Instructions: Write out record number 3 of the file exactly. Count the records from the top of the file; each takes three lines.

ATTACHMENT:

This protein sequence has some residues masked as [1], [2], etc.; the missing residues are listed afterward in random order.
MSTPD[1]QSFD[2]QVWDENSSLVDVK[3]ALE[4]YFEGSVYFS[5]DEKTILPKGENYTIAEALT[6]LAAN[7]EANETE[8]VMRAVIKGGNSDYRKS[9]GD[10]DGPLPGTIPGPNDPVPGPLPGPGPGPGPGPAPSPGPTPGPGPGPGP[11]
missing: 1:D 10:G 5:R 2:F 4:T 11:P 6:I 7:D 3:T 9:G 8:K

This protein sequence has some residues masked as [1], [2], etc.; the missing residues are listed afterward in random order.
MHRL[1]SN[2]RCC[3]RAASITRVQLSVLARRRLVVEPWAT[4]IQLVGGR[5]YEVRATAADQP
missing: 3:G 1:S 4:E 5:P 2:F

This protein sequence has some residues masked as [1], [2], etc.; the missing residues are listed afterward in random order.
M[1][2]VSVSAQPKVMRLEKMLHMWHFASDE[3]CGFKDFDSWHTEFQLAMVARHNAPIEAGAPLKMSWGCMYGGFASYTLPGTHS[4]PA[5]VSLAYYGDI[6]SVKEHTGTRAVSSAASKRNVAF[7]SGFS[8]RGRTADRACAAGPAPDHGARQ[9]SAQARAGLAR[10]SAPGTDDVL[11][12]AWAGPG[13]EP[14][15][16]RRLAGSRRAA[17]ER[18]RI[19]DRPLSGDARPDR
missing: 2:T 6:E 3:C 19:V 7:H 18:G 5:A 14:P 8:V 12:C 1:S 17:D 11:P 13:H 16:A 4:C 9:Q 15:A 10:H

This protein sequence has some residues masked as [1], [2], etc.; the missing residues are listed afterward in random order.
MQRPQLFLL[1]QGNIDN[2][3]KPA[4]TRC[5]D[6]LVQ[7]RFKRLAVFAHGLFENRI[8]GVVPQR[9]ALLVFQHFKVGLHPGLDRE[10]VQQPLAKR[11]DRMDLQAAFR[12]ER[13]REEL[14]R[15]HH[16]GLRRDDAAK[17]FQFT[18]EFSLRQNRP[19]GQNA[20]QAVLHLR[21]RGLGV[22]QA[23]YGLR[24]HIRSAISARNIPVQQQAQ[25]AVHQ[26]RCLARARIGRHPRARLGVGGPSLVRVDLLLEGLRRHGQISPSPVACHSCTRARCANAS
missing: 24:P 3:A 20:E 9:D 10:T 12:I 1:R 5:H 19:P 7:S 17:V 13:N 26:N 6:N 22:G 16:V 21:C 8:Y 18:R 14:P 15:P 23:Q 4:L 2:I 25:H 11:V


This protein sequence has some residues masked as [1], [2], etc.; the missing residues are listed afterward in random order.
M[1][2]VSVSAQPKVMRLEKMLHMWHFASDE[3]CGFKDFDSWHTEFQLAMVARHNAPIEAGAPLKMSWGCMYGGFASYTLPGTHS[4]PA[5]VSLAYYGDI[6]SVKEHTGTRAVSSAASKRNVAF[7]SGFS[8]RGRTADRACAAGPAPDHGARQ[9]SAQARAGLAR[10]SAPGTDDVL[11][12]AWAGPG[13]EP[14][15][16]RRLAGSRRAA[17]ER[18]RI[19]DRPLSGDARPDR
missing: 2:T 6:E 3:C 19:V 7:H 18:G 5:A 14:P 8:V 12:C 1:S 17:D 11:P 13:H 16:A 4:C 9:Q 15:A 10:H